.Watsonville’s Downtown Plan Completely Reimagines Corridor

Draft document includes ‘road diet’ on Main Street, around 4,000 new housing units

The addition of around 4,000 new housing units over the course of 25 years. Two-way traffic on Lake and Beach streets. A completely reimagined industrial district on Walker Street. A network of pedestrian “paseos” that provides safe walking paths. The reduction of one lane on Main Street.

All of these ideas are part of a wishlist included in the draft of the Downtown Watsonville Specific Plan, a comprehensive planning document in the works for the past two years that will guide development downtown, reviewed by the city’s advisory committee at a virtual June 30 meeting.

A coalition of public officials, developers, business owners, nonprofit leaders and community organizers, the committee asked questions and gave feedback to the land-use consultant—Raimi + Associates—and City of Watsonville representatives at the gathering. Among their biggest areas of concern: The implementation of a “road diet” on Main Street, the proposed plan for Walker Street, the reduction of parking requirements and new land-use restrictions.

Getting around

The reduction of lanes, commonly referred to by planners as a road diet, on Main Street has been a hot topic since it was first introduced in 2019.

City staff says that the California Department of Transportation (Caltrans) is now not only tentatively on board with the project but is showing interest in using Watsonville as a road diet case study for other similar-sized communities that have a highway thoroughfare running through their downtown area.

secure document shredding

“This is something that [Caltrans] would like to explore as part of their own project,” Watsonville Principal Planner Justin Meek said. “This would be something that the state would take on, would design, would fund, would build. It’s a good benefit for the city, itself, that the state would do on our behalf.”

The road diet included in the draft plan would change Main Street from four lanes to three lanes, with one lane in each direction and a middle turning lane and median. This would allow the addition of bike lanes and extended curbs and sidewalks along the street.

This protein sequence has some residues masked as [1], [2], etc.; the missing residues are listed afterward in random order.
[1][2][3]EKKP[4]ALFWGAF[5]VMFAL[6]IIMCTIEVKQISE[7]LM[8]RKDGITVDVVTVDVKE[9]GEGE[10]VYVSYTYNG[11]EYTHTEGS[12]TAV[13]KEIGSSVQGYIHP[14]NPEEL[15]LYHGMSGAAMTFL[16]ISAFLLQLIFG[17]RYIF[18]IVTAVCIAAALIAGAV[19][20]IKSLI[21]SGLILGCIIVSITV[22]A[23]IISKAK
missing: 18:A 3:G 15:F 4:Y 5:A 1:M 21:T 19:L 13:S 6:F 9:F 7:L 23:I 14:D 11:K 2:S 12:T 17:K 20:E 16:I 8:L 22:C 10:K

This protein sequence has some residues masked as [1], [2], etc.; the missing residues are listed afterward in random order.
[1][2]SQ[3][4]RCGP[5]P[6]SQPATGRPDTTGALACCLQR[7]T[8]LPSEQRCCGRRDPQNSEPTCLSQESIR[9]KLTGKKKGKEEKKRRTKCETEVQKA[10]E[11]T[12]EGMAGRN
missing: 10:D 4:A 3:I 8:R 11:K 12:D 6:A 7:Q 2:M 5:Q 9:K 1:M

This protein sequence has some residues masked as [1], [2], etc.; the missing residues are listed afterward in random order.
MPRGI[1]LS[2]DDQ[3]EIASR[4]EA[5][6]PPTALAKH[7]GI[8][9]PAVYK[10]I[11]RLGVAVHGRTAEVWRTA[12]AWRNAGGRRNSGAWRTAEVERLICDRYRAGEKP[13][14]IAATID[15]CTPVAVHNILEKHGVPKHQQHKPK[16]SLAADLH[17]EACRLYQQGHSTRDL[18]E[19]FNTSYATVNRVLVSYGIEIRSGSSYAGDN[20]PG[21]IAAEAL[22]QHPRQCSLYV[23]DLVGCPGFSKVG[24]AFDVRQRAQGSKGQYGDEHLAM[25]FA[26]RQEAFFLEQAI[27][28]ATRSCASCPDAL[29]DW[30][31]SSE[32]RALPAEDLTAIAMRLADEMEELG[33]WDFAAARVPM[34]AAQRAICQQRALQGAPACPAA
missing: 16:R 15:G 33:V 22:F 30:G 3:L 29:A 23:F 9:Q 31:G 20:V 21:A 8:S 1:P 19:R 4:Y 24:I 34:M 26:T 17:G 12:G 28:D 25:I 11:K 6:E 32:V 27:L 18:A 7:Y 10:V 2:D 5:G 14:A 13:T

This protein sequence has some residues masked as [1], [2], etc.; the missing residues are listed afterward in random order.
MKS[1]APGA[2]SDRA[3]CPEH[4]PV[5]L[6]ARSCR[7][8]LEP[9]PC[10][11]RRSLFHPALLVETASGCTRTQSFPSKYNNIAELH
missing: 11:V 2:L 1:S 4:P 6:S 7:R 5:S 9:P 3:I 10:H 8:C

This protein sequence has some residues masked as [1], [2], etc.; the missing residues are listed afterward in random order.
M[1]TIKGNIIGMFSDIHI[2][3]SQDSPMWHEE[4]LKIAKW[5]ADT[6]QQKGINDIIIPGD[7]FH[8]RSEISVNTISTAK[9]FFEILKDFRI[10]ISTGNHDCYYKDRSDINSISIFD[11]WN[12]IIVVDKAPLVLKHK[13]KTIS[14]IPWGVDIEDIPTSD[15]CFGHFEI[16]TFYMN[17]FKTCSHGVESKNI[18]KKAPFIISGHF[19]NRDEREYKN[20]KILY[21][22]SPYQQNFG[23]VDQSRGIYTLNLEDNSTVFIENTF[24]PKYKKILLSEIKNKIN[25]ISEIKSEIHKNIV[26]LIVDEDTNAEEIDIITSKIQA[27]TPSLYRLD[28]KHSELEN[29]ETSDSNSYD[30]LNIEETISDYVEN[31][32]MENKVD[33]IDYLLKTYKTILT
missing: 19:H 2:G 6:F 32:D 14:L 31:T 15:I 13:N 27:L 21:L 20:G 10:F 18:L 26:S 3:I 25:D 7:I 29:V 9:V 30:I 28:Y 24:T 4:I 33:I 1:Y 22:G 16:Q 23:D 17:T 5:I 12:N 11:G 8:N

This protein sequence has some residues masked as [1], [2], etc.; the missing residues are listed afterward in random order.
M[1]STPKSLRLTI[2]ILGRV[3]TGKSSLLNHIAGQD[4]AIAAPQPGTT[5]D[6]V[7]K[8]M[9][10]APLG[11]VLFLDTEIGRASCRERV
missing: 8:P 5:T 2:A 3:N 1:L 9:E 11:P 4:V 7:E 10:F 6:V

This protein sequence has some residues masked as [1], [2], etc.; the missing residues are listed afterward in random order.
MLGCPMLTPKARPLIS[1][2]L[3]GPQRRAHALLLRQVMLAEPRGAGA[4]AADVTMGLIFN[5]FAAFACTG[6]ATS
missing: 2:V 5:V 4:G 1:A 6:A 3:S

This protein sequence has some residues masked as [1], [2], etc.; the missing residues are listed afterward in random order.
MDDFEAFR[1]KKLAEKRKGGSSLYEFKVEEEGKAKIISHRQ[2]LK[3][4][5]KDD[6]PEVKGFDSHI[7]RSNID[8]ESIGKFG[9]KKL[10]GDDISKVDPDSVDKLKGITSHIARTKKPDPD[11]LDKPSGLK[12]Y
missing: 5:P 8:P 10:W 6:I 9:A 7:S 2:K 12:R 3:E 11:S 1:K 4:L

In order for that plan to move forward, the city must conduct an environmental impact report (EIR) to measure what effect it will have on the area. That EIR is underway and will be completed by the fall, according to Watsonville Community Development Department Director Suzi Merriam.

The road alterations don’t end there. The draft plan also suggests changing East Lake Avenue and East Beach Street in downtown to allow two-way traffic. Other streets such as Union, Brennan and Rodriguez are listed in the plan as roads that will need to be improved with bike lanes and larger sidewalks if the road diet is approved and traffic begins to spill into other areas.

Another ambitious plan included in the draft: A snaking pedestrian path linking the corridor through businesses, parks and housing developments. These so-called “paseos” would provide pedestrians with a way to navigate downtown without having to walk alongside street traffic.

These walkways would be prime locations for street art, outdoor dining and entertainment, the draft plan stated.

Industrial revolution

The draft also lists a handful of “opportunity sites” that, if redeveloped by the city or current landowners, could help address housing and economic development downtown. These sites include Watsonville police headquarters and the old city hall between Union and Main streets; the site that houses Ramos Furniture and Habitat for Humanity ReStore next to Bank of America on the corner of Main and 5th streets; and the city-owned parking lot off of Union Street between East Lake Avenue and East Beach Street.

The draft also suggests a wholesale makeover of several properties off Walker Street around the historic rail station. The stretch of Walker between Lake Avenue and Beach Street could accommodate opportunities for housing, and commercial development that, planners say, would fit the growing trend of placing more services around transportation.

Multiple committee members said that with the recent defeat of Measure D meaning plans for the rail trail will likely move forward, the redevelopment of sites across the street from the station is key for the city’s growth and environmental sustainability. But before that development occurs, committee members urged that the city address pedestrian safety in the area.